The strength of the BMW M4 Coupé is evident in every detail.
Drivers of vehicles equipped with blue lights can drive as recklessly as they please and little is being done to change this.
Amendments to the National Road Traffic Act, which outlines the use of blue lights by emergency personnel, were gazetted in July, but have not yet been presented to Parliament.
Section 58 of the act states that no one may exceed the speed limit or disregard road signs, unless they are employed by the SAPS, traffic police or emergency services.
While the amendments now do restrict such services “provided that he or she shall drive the vehicle concerned with due regard to the safety of other traffic”, this does little to stop these drivers from behaving recklessly on the road.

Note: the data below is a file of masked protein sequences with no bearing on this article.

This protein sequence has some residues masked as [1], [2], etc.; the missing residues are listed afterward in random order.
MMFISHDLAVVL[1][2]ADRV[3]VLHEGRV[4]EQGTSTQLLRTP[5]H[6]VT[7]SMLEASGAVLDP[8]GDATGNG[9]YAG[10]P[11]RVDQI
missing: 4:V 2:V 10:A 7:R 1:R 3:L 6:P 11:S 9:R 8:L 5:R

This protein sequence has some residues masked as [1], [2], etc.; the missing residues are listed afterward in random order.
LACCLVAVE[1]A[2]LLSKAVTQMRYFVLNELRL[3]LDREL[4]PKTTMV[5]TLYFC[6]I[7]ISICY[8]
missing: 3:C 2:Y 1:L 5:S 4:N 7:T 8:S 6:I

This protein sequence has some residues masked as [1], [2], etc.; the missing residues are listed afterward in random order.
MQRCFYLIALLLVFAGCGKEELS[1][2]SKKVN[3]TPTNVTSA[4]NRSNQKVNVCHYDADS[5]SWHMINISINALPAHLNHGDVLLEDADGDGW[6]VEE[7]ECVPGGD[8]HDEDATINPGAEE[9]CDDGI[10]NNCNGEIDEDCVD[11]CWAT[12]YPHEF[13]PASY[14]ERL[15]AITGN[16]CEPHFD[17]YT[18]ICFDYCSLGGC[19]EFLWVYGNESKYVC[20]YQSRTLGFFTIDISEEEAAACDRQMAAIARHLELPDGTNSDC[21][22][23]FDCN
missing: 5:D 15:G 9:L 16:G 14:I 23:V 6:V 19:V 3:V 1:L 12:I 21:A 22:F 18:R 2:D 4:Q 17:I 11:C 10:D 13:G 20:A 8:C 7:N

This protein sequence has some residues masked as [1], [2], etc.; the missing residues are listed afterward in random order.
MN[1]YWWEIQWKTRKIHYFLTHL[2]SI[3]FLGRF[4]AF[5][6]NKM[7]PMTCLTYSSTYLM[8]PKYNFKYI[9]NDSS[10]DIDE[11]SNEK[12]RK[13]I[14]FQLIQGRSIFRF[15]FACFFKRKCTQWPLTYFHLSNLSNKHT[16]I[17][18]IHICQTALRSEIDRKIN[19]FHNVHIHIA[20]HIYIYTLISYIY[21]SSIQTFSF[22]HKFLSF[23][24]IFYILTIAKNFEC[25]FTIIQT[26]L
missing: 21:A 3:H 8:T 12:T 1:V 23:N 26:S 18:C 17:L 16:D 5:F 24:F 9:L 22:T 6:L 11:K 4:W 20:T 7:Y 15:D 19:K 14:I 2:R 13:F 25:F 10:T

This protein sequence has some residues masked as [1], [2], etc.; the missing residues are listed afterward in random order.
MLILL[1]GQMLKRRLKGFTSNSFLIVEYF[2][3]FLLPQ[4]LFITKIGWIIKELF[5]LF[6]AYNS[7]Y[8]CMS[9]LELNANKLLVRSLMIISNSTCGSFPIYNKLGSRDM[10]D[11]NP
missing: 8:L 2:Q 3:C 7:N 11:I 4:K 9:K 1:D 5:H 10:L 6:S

Several high-profile blue-light cases have been reported, including that of Thomas Ferreira, who was left brain-damaged after such a vehicle knocked him off of his motorbike in November 2011.
BATS OUT OF HELL
Howard Dembovsky, chairman of the Justice Project SA (JPSA), said: “They seem to be under the impression that they can switch on their lights and drive like a bat out of hell. That’s not what the law says.
The JPSA has been calling for speed restrictions for blue-light cars.
Dembovsky said blue-light cars should not exceed the speed limit by more than 30km/h on urban roads, 40km/h on freeways, and 15km/h when going through red lights or stop streets.
He also said a clause should be included that fully details that the use of these cars can only be used in an emergency, although the word “emergency” was likely be abused.
The ministry of police said it was not in its power to change the law regarding blue-light vehicles.
“If a (traffic) light shows green, we can’t change it to orange,” said spokesman Zweli Mnisi. -The Star